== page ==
Conflict Related Sexual Violence (CRSV) has been a problem in South Sudan. In 2021, the United Nations Office for Coordination of Humanitarian Affairs estimated at least 3,414 civilian deaths, injuries, abductions, or sexual violence related to the CRSV in South Sudan. A report published by the United Nations Mission in South Sudan (UNMISS) and the Office of the United Nations High Commissioner for Human Rights (OHCHR) stated that 87 per cent of rape survivors experienced rape from multiple perpetrators.
South Sudan needs to improve the assessment and treatment of CRSV victims. It is also imperative that a free and fair justice system exists. In addition, there needs to be public education campaign about sexual violence.
Government and military leaders instrumentalize CRSV against women as a weapon of war. Military men, warring parties, and small armed groups carry out sexual violence to mete out retribution against perceived enemies and their people. Over time, the usage of CSRV as a weapon of war has served to destroy the fabric of personal relationships, families, and communities. Measures targeted against the vices have failed due to bad leadership.
According to the UN, the continuity of sexual violence can be traced to how the South Sudanese government fosters the freedom of sexual violence perpetrators. It is also connected to South Sudan leaders’ failure to punish those who commit sexual violence. A report affirms that some officials and armed groups, under the government and military, committed widespread rape and abuse. These perpetrators still maintain their ranks and positions without facing any considerable consequences.
An inclusive meeting is the first step in the right direction. A national conference involving government officials, civil society representatives, traditional rulers, and religious leaders is necessary. In this meeting, the purpose should be to identify the root causes of CRSV, such as systemic impunity and inefficient legislation. Understanding South Sudan’s root causes of sexual violence, therefore, can provide insight into why it has lasted so long. The leaders can, then, determine what course to take based on understanding the origins of the problem. Moreso, such a conference would strengthen the momentum for action.
Access to a free and fair justice system is critical. There is a need for a fairer justice system since many CRSV perpetrators get away with punishment for their crimes. The South Sudanese government needs to amend its legislation to meet international law standards against sexual violence. Currently, in the South Sudan constitution, there is a lack of clarity in the definition of rape and a lack of specific rules on consent for rape. There also exists a lack of protection for rape victims. The amendment needs to, therefore, target these areas and prioritize zero tolerance for sexual violence crimes.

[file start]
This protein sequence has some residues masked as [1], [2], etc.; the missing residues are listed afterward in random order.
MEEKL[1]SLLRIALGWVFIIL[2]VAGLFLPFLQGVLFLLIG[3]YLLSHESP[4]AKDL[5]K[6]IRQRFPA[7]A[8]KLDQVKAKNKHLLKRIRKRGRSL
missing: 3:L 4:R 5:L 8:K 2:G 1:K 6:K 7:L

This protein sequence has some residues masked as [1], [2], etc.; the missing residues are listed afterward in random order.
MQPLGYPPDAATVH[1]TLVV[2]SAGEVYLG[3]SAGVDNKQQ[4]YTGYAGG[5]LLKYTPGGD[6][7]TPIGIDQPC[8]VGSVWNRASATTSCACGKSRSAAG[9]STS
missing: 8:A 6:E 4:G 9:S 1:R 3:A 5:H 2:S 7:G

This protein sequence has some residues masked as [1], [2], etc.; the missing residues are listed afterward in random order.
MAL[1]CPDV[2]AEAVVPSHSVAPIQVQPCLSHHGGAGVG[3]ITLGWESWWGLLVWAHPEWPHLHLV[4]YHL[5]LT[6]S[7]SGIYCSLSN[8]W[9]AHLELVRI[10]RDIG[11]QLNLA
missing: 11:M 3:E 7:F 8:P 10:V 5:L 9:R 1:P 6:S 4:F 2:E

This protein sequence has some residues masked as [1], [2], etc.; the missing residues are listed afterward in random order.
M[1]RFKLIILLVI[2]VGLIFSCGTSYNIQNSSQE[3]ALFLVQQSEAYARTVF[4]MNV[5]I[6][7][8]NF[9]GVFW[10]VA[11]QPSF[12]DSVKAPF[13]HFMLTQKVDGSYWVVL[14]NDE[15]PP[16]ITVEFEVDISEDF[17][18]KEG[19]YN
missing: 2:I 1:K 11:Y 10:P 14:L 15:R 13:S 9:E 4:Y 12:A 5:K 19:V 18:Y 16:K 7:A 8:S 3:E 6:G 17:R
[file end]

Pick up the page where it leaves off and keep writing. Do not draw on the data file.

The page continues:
Education is key to curbing the long-standing sexual violence against women and children in South Sudan. South Sudan’s Ministry of General Education and Instruction can set up schemes to educate children, teenagers, and young adults. Information campaigns about CRSV, especially in conflict areas, will further sensitize the people in South Sudan. Such an educational scheme will encourage more sexual violence victims to speak out. Furthermore, security personnel needs to undergo second-level education on how to tackle sexual violence. Specialized investigative training on health-related cases needs to follow too.
According to Borgenproject, in South Sudan, less than half of the population has access to health care. There is an urgency to tackle the latter since women in this country have severe post-traumatic stress disorder (PTSD) due to sexual violence. The provision of rapid medical assessment and treatment of sexual violence victims can adequately alleviate this health crisis. Rapid medical assessment can be done by setting up an emergency health system, including mobile hospitals and clinics near localities. Such medical intervention will allow victims to receive swift and adequate medical care. Quick treatment for CRSV victims in the early stages will prevent not only primary health issues but also Sexually Transmitted Infections (STIs).
In South Sudan, CSRV against women and children now sits alongside the uncertainties of everyday life. Over time, sexual violence has become increasingly damaging to the right of every human. It will take a concerted effort from all sectors to end this epidemic of violence. However, it is achievable with commitment and determination.
Muyiwa Adekojede is a writing fellow at the African Liberty.